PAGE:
Rare double hemisphere map of the world. One of two maps of the world engraved by Jodocus Hondius for the Parisian publisher Jean Le Clerc in 1602.
The map is most noteworthy for its identification of Sir Francis Drake's hypothesis of an island (Tierra Del Fuego) off the coast of South America, 15 years before its actual discovery. All other maps of the period showed the straits of Magellan as the only navigable watercourse from the Atlantic to the Pacific, with a massive southern continent below the Strait. The path around the Horn was critical to European powers eager to circumvent Dutch claims of control over the Strait and therefore access from the Atlantic to the Pacific..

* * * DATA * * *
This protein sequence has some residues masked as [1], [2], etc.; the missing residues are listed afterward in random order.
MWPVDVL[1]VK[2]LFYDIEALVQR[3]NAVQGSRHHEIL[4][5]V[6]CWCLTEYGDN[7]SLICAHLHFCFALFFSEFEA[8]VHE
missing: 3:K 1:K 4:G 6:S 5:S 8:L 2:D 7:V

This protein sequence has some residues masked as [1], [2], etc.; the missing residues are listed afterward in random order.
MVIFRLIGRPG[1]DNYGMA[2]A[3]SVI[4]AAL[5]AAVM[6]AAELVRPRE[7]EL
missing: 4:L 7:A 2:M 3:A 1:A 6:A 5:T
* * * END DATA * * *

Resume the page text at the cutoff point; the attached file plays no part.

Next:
Hondius also includes the islands of Queen Elizabeth off the tip of South America and notes that Nova Albion on the far west of cost of North America was so named by the English in 1580.
A panel at the bottom contains a quote from the Psalms which was one of Hondius' favorites. The upper corners include circles showing the wind names in Italian and Dutch. The lower corners have circular diagrams showing the phases of the moon and the climatic zones. An astronomical sphere and compass rose are also included. Wonderful large unknown southern continent, narrow passage between South America and the unknown continent, excellent treatment of Japan and Southeast Asia and marvelous early cartography in the Pacific Ocean and along the NW Coast of America.
Shirley notes that examples of the map bearing the original 1602 date are very rare. One of the earliest obtainable world maps published in Paris.